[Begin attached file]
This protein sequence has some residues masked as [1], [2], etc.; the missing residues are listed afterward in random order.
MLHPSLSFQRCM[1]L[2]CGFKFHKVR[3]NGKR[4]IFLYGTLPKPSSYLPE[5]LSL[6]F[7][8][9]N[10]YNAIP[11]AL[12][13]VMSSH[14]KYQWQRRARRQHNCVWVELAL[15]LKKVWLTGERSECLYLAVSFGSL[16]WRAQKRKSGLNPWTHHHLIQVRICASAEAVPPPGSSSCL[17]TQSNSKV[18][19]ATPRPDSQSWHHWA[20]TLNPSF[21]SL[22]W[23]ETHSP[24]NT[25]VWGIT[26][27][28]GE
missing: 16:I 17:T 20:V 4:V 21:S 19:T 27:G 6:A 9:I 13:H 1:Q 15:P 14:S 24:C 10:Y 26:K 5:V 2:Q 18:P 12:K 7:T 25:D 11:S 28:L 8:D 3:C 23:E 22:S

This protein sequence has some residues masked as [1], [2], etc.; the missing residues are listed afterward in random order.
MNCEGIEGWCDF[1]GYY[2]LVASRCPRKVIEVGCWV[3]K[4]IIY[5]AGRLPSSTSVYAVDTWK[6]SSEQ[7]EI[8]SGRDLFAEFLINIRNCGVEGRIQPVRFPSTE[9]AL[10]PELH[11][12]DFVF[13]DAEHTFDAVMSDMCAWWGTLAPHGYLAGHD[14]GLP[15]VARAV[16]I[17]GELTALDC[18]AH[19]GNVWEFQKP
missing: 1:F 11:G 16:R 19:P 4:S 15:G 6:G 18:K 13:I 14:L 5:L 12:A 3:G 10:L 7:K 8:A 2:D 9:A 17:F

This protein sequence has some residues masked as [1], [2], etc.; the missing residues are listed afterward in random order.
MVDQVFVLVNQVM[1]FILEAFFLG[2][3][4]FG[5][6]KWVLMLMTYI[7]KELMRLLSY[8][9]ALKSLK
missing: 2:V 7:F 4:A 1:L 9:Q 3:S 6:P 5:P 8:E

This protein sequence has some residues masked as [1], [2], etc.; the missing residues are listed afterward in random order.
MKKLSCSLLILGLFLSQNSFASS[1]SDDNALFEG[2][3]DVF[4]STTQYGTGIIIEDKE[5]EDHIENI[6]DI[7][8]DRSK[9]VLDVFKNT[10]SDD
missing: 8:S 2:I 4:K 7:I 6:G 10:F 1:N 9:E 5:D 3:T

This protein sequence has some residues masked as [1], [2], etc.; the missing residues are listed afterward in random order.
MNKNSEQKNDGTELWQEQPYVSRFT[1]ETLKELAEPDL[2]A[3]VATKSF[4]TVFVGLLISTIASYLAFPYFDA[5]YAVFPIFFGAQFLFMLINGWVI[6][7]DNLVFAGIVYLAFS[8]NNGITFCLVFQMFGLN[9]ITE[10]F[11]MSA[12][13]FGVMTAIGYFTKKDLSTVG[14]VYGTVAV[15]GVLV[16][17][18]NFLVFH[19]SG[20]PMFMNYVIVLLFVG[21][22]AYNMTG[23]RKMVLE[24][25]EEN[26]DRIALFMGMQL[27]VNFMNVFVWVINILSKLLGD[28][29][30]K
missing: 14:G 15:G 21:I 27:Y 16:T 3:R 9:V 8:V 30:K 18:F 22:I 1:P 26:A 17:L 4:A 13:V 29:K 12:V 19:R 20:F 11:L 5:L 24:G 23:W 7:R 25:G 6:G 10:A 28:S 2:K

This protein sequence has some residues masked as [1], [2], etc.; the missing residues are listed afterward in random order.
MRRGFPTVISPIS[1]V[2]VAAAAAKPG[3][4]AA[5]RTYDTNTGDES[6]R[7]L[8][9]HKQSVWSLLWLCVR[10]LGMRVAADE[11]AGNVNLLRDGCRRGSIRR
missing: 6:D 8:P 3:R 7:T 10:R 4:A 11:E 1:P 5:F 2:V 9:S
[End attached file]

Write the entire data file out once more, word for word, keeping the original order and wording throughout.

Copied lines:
This protein sequence has some residues masked as [1], [2], etc.; the missing residues are listed afterward in random order.
MLHPSLSFQRCM[1]L[2]CGFKFHKVR[3]NGKR[4]IFLYGTLPKPSSYLPE[5]LSL[6]F[7][8][9]N[10]YNAIP[11]AL[12][13]VMSSH[14]KYQWQRRARRQHNCVWVELAL[15]LKKVWLTGERSECLYLAVSFGSL[16]WRAQKRKSGLNPWTHHHLIQVRICASAEAVPPPGSSSCL[17]TQSNSKV[18][19]ATPRPDSQSWHHWA[20]TLNPSF[21]SL[22]W[23]ETHSP[24]NT[25]VWGIT[26][27][28]GE
missing: 16:I 17:T 20:V 4:V 21:S 19:T 27:G 6:A 9:I 13:H 1:Q 15:P 14:S 24:C 10:Y 26:K 5:V 2:Q 18:P 12:K 7:T 25:D 11:S 28:L 8:D 3:C 23:E 22:S

This protein sequence has some residues masked as [1], [2], etc.; the missing residues are listed afterward in random order.
MNCEGIEGWCDF[1]GYY[2]LVASRCPRKVIEVGCWV[3]K[4]IIY[5]AGRLPSSTSVYAVDTWK[6]SSEQ[7]EI[8]SGRDLFAEFLINIRNCGVEGRIQPVRFPSTE[9]AL[10]PELH[11][12]DFVF[13]DAEHTFDAVMSDMCAWWGTLAPHGYLAGHD[14]GLP[15]VARAV[16]I[17]GELTALDC[18]AH[19]GNVWEFQKP
missing: 1:F 11:G 16:R 19:P 4:S 15:G 6:G 18:K 13:I 14:L 5:L 12:A 3:G 10:L 7:K 8:A 2:D 9:A 17:F

This protein sequence has some residues masked as [1], [2], etc.; the missing residues are listed afterward in random order.
MVDQVFVLVNQVM[1]FILEAFFLG[2][3][4]FG[5][6]KWVLMLMTYI[7]KELMRLLSY[8][9]ALKSLK
missing: 2:V 7:F 4:A 1:L 9:Q 3:S 6:P 5:P 8:E

This protein sequence has some residues masked as [1], [2], etc.; the missing residues are listed afterward in random order.
MKKLSCSLLILGLFLSQNSFASS[1]SDDNALFEG[2][3]DVF[4]STTQYGTGIIIEDKE[5]EDHIENI[6]DI[7][8]DRSK[9]VLDVFKNT[10]SDD
missing: 8:S 2:I 4:K 7:I 6:G 10:F 1:N 9:E 5:D 3:T

This protein sequence has some residues masked as [1], [2], etc.; the missing residues are listed afterward in random order.
MNKNSEQKNDGTELWQEQPYVSRFT[1]ETLKELAEPDL[2]A[3]VATKSF[4]TVFVGLLISTIASYLAFPYFDA[5]YAVFPIFFGAQFLFMLINGWVI[6][7]DNLVFAGIVYLAFS[8]NNGITFCLVFQMFGLN[9]ITE[10]F[11]MSA[12][13]FGVMTAIGYFTKKDLSTVG[14]VYGTVAV[15]GVLV[16][17][18]NFLVFH[19]SG[20]PMFMNYVIVLLFVG[21][22]AYNMTG[23]RKMVLE[24][25]EEN[26]DRIALFMGMQL[27]VNFMNVFVWVINILSKLLGD[28][29][30]K
missing: 14:G 15:G 21:I 27:Y 16:T 3:R 9:V 8:V 30:K 18:F 22:I 1:P 26:A 17:L 4:A 13:V 29:K 12:V 19:R 20:F 11:L 5:L 24:G 23:W 7:R 25:G 6:G 10:A 28:S 2:K

This protein sequence has some residues masked as [1], [2], etc.; the missing residues are listed afterward in random order.
MRRGFPTVISPIS[1]V[2]VAAAAAKPG[3][4]AA[5]RTYDTNTGDES[6]R[7]L[8][9]HKQSVWSLLWLCVR[10]LGMRVAADE[11]AGNVNLLRDGCRRGSIRR
missing: 6:D 8:P 3:R 7:T 10:R 4:A 11:E 1:P 5:F 2:V 9:S